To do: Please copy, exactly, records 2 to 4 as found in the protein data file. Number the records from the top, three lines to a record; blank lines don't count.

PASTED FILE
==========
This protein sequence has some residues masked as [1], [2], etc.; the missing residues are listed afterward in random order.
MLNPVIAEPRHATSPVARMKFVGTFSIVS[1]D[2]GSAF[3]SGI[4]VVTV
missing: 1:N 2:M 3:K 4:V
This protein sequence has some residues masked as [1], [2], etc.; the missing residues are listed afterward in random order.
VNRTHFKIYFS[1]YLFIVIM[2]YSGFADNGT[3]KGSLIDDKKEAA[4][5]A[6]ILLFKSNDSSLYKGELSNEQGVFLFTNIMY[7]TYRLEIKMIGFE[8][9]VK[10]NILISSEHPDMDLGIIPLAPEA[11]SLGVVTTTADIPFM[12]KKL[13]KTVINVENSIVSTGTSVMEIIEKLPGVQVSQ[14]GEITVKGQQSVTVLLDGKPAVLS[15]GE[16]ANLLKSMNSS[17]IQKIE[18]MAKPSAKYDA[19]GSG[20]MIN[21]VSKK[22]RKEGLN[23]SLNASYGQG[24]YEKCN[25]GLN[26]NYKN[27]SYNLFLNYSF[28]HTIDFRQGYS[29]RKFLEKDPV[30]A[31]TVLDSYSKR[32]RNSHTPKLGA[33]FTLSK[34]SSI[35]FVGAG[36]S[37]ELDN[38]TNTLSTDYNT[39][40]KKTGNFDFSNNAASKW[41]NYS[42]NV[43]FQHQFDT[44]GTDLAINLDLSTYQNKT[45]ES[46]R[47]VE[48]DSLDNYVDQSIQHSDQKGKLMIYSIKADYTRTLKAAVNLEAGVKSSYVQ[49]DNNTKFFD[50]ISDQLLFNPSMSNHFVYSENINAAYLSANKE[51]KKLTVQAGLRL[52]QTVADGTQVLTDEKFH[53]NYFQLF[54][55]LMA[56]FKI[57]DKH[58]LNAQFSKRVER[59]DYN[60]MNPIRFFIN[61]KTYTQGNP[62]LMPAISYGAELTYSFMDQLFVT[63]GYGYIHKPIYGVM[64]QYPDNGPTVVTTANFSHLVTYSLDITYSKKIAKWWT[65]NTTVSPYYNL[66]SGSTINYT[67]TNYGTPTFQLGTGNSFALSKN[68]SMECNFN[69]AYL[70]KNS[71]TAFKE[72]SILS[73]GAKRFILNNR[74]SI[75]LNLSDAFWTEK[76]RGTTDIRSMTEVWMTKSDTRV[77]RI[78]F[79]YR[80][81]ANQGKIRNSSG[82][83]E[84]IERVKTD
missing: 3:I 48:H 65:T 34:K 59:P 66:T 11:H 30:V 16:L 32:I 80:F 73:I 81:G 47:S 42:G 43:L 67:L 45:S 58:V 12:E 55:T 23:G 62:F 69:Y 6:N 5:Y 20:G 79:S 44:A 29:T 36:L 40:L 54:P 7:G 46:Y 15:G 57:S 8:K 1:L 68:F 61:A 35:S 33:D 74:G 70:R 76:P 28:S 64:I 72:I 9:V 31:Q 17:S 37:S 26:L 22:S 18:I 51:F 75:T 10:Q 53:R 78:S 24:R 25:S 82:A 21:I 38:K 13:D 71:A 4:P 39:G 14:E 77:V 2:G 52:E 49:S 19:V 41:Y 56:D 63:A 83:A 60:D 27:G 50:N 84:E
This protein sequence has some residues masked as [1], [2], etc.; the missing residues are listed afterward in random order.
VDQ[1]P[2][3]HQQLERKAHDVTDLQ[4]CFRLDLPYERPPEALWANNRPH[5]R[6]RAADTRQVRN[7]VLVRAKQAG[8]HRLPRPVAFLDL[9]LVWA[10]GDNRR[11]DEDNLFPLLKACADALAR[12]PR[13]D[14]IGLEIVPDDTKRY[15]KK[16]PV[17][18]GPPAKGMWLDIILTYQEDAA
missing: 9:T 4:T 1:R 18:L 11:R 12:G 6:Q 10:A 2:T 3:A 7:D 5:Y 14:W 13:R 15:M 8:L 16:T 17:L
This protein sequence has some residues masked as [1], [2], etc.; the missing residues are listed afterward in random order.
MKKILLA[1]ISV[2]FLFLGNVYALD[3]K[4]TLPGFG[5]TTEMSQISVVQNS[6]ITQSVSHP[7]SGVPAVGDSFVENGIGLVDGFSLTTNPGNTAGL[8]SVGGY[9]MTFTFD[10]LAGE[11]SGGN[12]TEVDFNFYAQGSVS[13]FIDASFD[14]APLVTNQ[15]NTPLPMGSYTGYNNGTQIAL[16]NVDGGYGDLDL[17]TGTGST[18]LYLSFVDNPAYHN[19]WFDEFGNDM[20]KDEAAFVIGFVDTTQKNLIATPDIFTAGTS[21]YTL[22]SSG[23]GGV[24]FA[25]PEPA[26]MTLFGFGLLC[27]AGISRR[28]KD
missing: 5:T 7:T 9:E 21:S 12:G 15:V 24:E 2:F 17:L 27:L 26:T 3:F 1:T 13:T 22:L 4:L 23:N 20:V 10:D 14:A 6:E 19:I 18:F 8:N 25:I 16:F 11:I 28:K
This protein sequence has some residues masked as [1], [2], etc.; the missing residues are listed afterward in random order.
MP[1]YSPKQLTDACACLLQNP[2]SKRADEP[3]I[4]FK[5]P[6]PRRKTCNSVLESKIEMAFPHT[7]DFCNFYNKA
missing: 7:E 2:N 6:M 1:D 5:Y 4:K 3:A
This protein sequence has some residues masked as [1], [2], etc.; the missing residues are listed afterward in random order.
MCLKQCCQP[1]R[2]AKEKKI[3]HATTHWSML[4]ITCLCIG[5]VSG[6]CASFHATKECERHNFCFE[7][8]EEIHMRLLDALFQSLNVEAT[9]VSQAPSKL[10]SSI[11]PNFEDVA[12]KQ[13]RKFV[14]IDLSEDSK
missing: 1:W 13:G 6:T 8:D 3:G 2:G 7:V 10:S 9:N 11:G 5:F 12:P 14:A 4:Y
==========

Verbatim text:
This protein sequence has some residues masked as [1], [2], etc.; the missing residues are listed afterward in random order.
VNRTHFKIYFS[1]YLFIVIM[2]YSGFADNGT[3]KGSLIDDKKEAA[4][5]A[6]ILLFKSNDSSLYKGELSNEQGVFLFTNIMY[7]TYRLEIKMIGFE[8][9]VK[10]NILISSEHPDMDLGIIPLAPEA[11]SLGVVTTTADIPFM[12]KKL[13]KTVINVENSIVSTGTSVMEIIEKLPGVQVSQ[14]GEITVKGQQSVTVLLDGKPAVLS[15]GE[16]ANLLKSMNSS[17]IQKIE[18]MAKPSAKYDA[19]GSG[20]MIN[21]VSKK[22]RKEGLN[23]SLNASYGQG[24]YEKCN[25]GLN[26]NYKN[27]SYNLFLNYSF[28]HTIDFRQGYS[29]RKFLEKDPV[30]A[31]TVLDSYSKR[32]RNSHTPKLGA[33]FTLSK[34]SSI[35]FVGAG[36]S[37]ELDN[38]TNTLSTDYNT[39][40]KKTGNFDFSNNAASKW[41]NYS[42]NV[43]FQHQFDT[44]GTDLAINLDLSTYQNKT[45]ES[46]R[47]VE[48]DSLDNYVDQSIQHSDQKGKLMIYSIKADYTRTLKAAVNLEAGVKSSYVQ[49]DNNTKFFD[50]ISDQLLFNPSMSNHFVYSENINAAYLSANKE[51]KKLTVQAGLRL[52]QTVADGTQVLTDEKFH[53]NYFQLF[54][55]LMA[56]FKI[57]DKH[58]LNAQFSKRVER[59]DYN[60]MNPIRFFIN[61]KTYTQGNP[62]LMPAISYGAELTYSFMDQLFVT[63]GYGYIHKPIYGVM[64]QYPDNGPTVVTTANFSHLVTYSLDITYSKKIAKWWT[65]NTTVSPYYNL[66]SGSTINYT[67]TNYGTPTFQLGTGNSFALSKN[68]SMECNFN[69]AYL[70]KNS[71]TAFKE[72]SILS[73]GAKRFILNNR[74]SI[75]LNLSDAFWTEK[76]RGTTDIRSMTEVWMTKSDTRV[77]RI[78]F[79]YR[80][81]ANQGKIRNSSG[82][83]E[84]IERVKTD
missing: 3:I 48:H 65:T 34:K 59:P 66:T 11:H 30:V 16:L 32:I 80:F 73:I 81:G 47:S 42:G 43:L 67:L 45:S 58:V 12:E 55:T 23:G 62:F 69:Y 6:N 5:Y 20:G 79:S 44:A 29:T 36:L 40:L 54:P 7:G 46:Y 15:G 57:S 8:K 1:L 68:F 61:A 35:S 33:D 74:G 70:R 76:P 28:S 64:I 72:I 9:V 31:Q 17:S 37:S 26:L 22:S 18:I 51:F 75:T 10:Q 53:R 78:S 24:R 25:S 82:A 21:I 38:K 13:D 71:A 4:P 39:G 14:E 77:V 2:G 52:E 49:S 19:V 41:Y 56:D 63:A 83:A 60:D 27:G 50:N 84:E
This protein sequence has some residues masked as [1], [2], etc.; the missing residues are listed afterward in random order.
VDQ[1]P[2][3]HQQLERKAHDVTDLQ[4]CFRLDLPYERPPEALWANNRPH[5]R[6]RAADTRQVRN[7]VLVRAKQAG[8]HRLPRPVAFLDL[9]LVWA[10]GDNRR[11]DEDNLFPLLKACADALAR[12]PR[13]D[14]IGLEIVPDDTKRY[15]KK[16]PV[17][18]GPPAKGMWLDIILTYQEDAA
missing: 9:T 4:T 1:R 18:L 11:R 12:G 6:Q 10:A 2:T 3:A 7:D 5:Y 14:W 13:R 15:M 8:L 16:T 17:L
This protein sequence has some residues masked as [1], [2], etc.; the missing residues are listed afterward in random order.
MKKILLA[1]ISV[2]FLFLGNVYALD[3]K[4]TLPGFG[5]TTEMSQISVVQNS[6]ITQSVSHP[7]SGVPAVGDSFVENGIGLVDGFSLTTNPGNTAGL[8]SVGGY[9]MTFTFD[10]LAGE[11]SGGN[12]TEVDFNFYAQGSVS[13]FIDASFD[14]APLVTNQ[15]NTPLPMGSYTGYNNGTQIAL[16]NVDGGYGDLDL[17]TGTGST[18]LYLSFVDNPAYHN[19]WFDEFGNDM[20]KDEAAFVIGFVDTTQKNLIATPDIFTAGTS[21]YTL[22]SSG[23]GGV[24]FA[25]PEPA[26]MTLFGFGLLC[27]AGISRR[28]KD
missing: 5:T 7:T 9:E 21:S 12:G 15:V 24:E 2:F 17:L 27:L 26:T 3:F 1:T 13:T 22:L 4:L 23:N 20:V 10:D 14:A 6:E 19:I 18:F 8:N 25:I 16:F 11:I 28:K